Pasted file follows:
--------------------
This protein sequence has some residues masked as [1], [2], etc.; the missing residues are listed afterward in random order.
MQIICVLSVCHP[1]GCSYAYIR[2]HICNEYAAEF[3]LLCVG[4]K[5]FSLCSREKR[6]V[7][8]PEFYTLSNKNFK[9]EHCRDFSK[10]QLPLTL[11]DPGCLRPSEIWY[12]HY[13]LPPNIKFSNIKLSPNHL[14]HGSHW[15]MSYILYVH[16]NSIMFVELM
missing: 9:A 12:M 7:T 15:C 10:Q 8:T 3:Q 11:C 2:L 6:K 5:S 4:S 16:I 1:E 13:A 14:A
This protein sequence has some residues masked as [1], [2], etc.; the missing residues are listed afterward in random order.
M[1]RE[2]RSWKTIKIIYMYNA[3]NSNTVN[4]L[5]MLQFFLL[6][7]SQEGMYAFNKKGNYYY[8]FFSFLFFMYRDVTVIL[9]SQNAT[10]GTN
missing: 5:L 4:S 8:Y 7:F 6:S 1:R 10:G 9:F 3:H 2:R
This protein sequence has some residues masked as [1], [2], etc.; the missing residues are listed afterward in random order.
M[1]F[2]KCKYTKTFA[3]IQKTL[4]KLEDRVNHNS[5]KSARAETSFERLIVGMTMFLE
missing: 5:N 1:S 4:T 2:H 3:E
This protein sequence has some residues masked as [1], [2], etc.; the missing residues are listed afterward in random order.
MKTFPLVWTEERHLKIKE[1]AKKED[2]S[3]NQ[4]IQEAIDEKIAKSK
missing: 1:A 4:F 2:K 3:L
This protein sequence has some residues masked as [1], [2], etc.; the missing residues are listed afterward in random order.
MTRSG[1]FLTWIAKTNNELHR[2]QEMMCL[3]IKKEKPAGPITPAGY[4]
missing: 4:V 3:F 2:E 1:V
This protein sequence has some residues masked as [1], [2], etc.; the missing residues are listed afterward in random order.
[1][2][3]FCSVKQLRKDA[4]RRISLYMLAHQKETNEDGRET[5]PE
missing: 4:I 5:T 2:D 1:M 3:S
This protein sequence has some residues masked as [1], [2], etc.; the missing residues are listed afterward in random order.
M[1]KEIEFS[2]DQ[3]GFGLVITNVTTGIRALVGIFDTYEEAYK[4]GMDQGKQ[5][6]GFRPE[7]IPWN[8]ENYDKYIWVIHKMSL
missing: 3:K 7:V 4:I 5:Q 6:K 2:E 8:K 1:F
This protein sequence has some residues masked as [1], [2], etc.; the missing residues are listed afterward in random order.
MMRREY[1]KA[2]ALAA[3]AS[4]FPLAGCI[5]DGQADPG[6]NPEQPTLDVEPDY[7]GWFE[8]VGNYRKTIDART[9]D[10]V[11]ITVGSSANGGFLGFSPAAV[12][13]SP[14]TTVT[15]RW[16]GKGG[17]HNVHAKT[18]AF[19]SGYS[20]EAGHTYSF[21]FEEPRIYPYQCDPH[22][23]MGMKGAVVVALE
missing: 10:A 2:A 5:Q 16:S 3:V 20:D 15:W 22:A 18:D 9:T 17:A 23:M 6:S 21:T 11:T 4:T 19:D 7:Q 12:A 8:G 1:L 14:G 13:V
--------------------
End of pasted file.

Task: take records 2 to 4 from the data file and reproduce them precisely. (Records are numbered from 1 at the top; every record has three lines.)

This protein sequence has some residues masked as [1], [2], etc.; the missing residues are listed afterward in random order.
M[1]RE[2]RSWKTIKIIYMYNA[3]NSNTVN[4]L[5]MLQFFLL[6][7]SQEGMYAFNKKGNYYY[8]FFSFLFFMYRDVTVIL[9]SQNAT[10]GTN
missing: 5:L 4:S 8:Y 7:F 6:S 1:R 10:G 9:F 3:H 2:R
This protein sequence has some residues masked as [1], [2], etc.; the missing residues are listed afterward in random order.
M[1]F[2]KCKYTKTFA[3]IQKTL[4]KLEDRVNHNS[5]KSARAETSFERLIVGMTMFLE
missing: 5:N 1:S 4:T 2:H 3:E
This protein sequence has some residues masked as [1], [2], etc.; the missing residues are listed afterward in random order.
MKTFPLVWTEERHLKIKE[1]AKKED[2]S[3]NQ[4]IQEAIDEKIAKSK
missing: 1:A 4:F 2:K 3:L